As printed in the January issue of Diplomatic History, the full text of the 2014 SHAFR President Address is temporarily available online for free. (A video version of this lecture is embedded on this page from SHAFR's YouTube channel).
In "Structure, Contingency, and the War in Vietnam," Fredrik Logevall focuses on
a particular historical problem: How do we account for the reality, as I see it, that three American presidents, John F. Kennedy, Lyndon B. Johnson, and Richard M. Nixon, escalated and perpetuated a war in Southeast Asia that they privately suspected was neither winnable nor necessary, one that before it was over would claim that lives of more than 58,000 Americans and some three million Vietnamese, two million of them civilians? (In April 1967, the month SHAFR came into being, 436 U.S. soldiers were killed in action.) It seems unfathomable on some level, it cries out for explanation, yet I’m not sure I have an adequate one to offer, even twenty-five years after I began researching the struggle’s origins. But I believe it’s a question of profound historical importance, and I shall examine it here by zeroing in on the buildup under Kennedy and Johnson in the first half of the 1960s. (The Nixon decisions will be a subject for another day.)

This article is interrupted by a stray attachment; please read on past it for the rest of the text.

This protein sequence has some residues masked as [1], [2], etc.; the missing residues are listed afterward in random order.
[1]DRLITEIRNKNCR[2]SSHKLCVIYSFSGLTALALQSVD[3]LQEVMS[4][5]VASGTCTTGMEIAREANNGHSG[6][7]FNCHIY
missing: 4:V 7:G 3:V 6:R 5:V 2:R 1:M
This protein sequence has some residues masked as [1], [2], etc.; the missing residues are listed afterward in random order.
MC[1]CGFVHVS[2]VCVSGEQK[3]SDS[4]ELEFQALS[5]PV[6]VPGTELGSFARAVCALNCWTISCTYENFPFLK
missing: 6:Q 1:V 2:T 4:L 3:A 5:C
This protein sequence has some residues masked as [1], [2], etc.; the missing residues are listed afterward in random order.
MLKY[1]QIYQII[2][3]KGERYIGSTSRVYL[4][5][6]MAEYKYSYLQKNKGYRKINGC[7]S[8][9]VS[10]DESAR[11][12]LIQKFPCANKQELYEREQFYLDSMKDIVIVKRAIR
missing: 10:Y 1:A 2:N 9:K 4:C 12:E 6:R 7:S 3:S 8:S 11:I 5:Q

Fredrik Logevall was the president of the Society for Historians of American Foreign Relations (SHAFR) during 2014. He is the Stephen and Madeline Anbinder Professor of History at Cornell University, where he serves as vice provost for international affairs and director of the Mario Einaudi Center for International Studies. He is the author or editor of nine books, including, most recently, Embers of War: The Fall of an Empire and the Making of America¹s Vietnam (Random House, 2012), which won the 2013 Pulitzer Prize for History, the Francis Parkman Prize, and the American Library in Paris Book Award; A People and a Nation: A History of the United States, 9th ed. (with Mary Beth Norton et al; Cengage, 2011); America¹s Cold War: The Politics of Insecurity (with Campbell Craig; Belknap Press/Harvard University Press, 2009); and Nixon in the World: American Foreign Relations, 1969-1977 (co-edited with Andrew Preston; Oxford University Press, 2008). A co-founder of the Center for Cold War Studies and International History at UC Santa Barbara, Logevall received his PhD from Yale University.